As school districts across the country struggle to provide students safe learning environments amid the COVID-19 pandemic, many are looking for broadband solutions that can bridge the digital divide and support new remote and hybrid learning models. To meet those challenges, the city of Pittsburg has partnered with USD 250 and Motorola to provide area students with access to high-speed Internet service.
Last week, city commissioners and the Pittsburg Community School Board of Education approved measures to move forward with plans for a private LTE network. Funded by money from the Strengthening People and Revitalizing Kansas (SPARK) taskforce, the network will provide cellular service to students without access and allow them to connect to the school’s protected network.
“This is a huge thing for our community,” Assistant superintendent Brad Hanson said. “Once this is up and running, this is going to be something we are very, very proud of.”
Hanson said the board and the city knew if they were going to be a one-to-one school district and value technology, this was one hurdle they had to get through.
“We’ve had previous conversations with the city about this maybe being a project that we would be interested in putting together because we know there is a need,” Hanson said. “We knew upfront that we had kids that didn’t have quality Internet service, and then when we surveyed last spring after COVID hit, we found that we had about 20% that indicated to us that they did not have good quality Internet service.”
The grant-funded program will serve around 100 students, providing them access to online learning resources through a private cell network. Hanson said it will be their own private cellular network. The technology will work similar to how data on cellular phones works.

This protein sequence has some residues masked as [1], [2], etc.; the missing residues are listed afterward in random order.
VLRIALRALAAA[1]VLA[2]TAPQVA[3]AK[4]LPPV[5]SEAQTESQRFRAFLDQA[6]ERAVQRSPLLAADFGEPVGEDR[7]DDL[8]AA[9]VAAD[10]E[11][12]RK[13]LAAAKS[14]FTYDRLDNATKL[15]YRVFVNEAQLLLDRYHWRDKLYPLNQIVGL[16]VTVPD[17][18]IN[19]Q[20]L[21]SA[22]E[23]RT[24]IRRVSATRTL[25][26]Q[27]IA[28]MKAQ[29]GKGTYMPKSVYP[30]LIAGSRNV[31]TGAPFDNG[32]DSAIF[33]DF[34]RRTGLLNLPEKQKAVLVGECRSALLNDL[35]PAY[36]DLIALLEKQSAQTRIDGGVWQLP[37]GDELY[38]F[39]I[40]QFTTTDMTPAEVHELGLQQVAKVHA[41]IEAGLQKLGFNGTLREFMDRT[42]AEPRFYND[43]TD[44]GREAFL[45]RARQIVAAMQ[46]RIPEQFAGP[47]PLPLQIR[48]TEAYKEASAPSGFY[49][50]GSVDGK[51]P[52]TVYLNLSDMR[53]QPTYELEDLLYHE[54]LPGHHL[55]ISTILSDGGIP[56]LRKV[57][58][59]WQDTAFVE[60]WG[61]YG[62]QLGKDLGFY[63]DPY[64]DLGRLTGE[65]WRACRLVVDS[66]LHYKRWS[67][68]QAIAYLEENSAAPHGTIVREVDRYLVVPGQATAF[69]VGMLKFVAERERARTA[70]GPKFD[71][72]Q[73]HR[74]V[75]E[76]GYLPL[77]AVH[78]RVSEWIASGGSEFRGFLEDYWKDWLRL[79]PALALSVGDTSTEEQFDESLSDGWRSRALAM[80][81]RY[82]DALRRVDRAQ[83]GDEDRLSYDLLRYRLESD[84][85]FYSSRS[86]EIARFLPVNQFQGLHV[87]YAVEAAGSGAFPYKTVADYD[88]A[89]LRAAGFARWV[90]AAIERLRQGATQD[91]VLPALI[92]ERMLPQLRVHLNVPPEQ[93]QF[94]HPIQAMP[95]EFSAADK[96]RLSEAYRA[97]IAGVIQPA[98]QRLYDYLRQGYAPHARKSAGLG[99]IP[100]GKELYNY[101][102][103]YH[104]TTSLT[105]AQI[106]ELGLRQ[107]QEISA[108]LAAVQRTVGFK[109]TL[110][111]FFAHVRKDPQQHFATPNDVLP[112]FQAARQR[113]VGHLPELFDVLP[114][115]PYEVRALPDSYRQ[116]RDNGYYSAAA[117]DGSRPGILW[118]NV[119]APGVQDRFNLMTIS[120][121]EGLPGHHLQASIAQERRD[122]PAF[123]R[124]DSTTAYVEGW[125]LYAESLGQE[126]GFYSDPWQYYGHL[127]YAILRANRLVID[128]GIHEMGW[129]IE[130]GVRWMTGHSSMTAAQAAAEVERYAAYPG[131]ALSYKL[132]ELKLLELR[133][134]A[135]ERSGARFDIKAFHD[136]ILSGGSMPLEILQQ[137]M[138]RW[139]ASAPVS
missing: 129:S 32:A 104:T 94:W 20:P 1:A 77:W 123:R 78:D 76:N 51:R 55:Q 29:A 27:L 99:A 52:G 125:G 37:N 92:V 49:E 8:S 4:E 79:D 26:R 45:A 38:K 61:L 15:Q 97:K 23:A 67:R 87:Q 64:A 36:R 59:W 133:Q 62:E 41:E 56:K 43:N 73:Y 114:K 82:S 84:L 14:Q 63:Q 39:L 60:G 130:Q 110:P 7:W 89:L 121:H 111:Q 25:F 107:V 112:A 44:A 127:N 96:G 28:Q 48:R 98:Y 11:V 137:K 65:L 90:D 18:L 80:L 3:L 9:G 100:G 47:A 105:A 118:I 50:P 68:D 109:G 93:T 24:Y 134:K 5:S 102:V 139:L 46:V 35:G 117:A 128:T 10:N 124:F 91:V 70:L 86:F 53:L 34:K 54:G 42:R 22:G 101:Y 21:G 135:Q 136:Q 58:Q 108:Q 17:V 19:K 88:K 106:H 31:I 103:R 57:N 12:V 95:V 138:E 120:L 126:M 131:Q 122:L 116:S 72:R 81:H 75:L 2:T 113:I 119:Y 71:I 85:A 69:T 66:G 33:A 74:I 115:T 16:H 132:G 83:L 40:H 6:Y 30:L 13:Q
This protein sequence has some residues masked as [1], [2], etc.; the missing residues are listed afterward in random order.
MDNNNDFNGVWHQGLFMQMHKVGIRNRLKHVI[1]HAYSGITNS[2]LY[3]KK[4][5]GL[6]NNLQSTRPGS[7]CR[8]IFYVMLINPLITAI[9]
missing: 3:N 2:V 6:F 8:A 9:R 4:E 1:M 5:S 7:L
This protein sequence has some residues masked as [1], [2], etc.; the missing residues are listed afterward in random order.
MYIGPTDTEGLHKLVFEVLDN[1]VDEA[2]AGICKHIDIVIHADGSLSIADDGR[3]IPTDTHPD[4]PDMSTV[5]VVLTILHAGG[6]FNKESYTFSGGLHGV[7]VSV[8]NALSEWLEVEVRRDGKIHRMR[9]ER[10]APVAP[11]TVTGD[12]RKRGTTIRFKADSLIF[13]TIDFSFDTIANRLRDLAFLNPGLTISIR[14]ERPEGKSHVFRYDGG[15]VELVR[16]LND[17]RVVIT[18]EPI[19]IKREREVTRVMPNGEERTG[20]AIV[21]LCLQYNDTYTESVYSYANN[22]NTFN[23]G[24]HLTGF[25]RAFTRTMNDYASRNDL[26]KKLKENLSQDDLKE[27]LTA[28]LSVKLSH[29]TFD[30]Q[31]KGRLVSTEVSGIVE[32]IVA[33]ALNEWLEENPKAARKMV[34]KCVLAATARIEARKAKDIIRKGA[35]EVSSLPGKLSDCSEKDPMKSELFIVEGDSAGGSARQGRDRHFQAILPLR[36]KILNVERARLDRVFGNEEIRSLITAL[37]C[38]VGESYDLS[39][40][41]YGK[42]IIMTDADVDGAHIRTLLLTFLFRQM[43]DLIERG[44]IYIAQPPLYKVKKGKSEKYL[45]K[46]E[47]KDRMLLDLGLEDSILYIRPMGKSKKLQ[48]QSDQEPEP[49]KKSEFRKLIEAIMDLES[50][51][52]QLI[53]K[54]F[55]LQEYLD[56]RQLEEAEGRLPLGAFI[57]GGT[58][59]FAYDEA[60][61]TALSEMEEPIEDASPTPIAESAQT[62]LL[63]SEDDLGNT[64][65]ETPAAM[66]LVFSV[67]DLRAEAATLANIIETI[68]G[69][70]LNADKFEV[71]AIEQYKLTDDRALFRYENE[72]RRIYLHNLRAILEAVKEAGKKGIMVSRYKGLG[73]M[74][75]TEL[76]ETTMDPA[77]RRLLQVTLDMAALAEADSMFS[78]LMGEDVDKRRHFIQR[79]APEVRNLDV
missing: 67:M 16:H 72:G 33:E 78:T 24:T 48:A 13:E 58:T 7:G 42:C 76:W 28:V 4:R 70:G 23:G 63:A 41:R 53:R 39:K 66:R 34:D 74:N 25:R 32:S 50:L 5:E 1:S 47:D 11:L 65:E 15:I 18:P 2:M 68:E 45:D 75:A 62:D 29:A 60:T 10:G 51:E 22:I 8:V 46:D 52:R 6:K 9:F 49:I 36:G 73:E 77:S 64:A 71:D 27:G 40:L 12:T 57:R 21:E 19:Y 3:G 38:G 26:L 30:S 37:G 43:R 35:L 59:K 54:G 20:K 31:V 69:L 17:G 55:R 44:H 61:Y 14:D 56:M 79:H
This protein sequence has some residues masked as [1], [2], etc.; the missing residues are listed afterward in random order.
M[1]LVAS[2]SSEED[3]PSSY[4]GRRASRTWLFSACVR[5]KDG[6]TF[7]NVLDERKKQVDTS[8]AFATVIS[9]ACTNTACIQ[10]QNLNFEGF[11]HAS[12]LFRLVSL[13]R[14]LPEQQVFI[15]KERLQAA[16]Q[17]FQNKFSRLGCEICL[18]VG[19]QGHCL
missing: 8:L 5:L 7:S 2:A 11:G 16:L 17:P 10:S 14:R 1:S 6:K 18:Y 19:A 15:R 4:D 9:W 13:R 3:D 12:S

“It’s basically the same thing, it’s 4G LTE service,” Hanson said. “The difference is that we would own the infrastructure, and we would be able to control and maintain that service for our patrons as opposed to your normal LTE providers like Verizon and Sprint.”
The project is already underway—Motorola is expected to be here within the month to begin building out.
“We’ve already signed our contract with Motorola, and they are creating a plan,” Hanson said. “We gave them [Motorola] a map and showed them where our lower-income students lived, and so then they came out and said here’s strategic spots where you can put antennas.”
The city will provide the locations for the towers and help install and maintain the infrastructure.
“We’ve got three sites that we’re starting with,” Hanson said. “The north and south water towers, and Memorial Auditorium. They anticipate that the range on those antennas will be somewhere in the neighborhood of one to two miles. We think that will give us some decent coverage in town that we would in the future like to be able to build it out a little further.”
Hanson said the first phase of the project will allow the district to get the service into approximately 100 households, but each household can support more than one device, meaning it can support more than one student.
“It’ll be 100 devices (modems) we can send home to kids, but multiple Chromebooks can fit on one device, so when I say 100 homes that could be 150 kids.”
As an extension of the district’s already existing network, it would maintain the same security and restrictions. It will be a private network which allows the district to control what devices are on the network, and which websites are accessible. Hanson intends to create a sustainable plan that will continue to move forward into the future.
“The money is going to dry up eventually…so you got to have a way to be able to sustain it,” Hanson said. “If we can build out the infrastructure–which is the antennas and all the connections and things like that–then we have that until the technology wears out. So, in the short term for our grant, there is no cost to our students who are able to access this…but in long-term to sustain it, we may have to…charge $5 or $10 a month just to offset part of that cost.”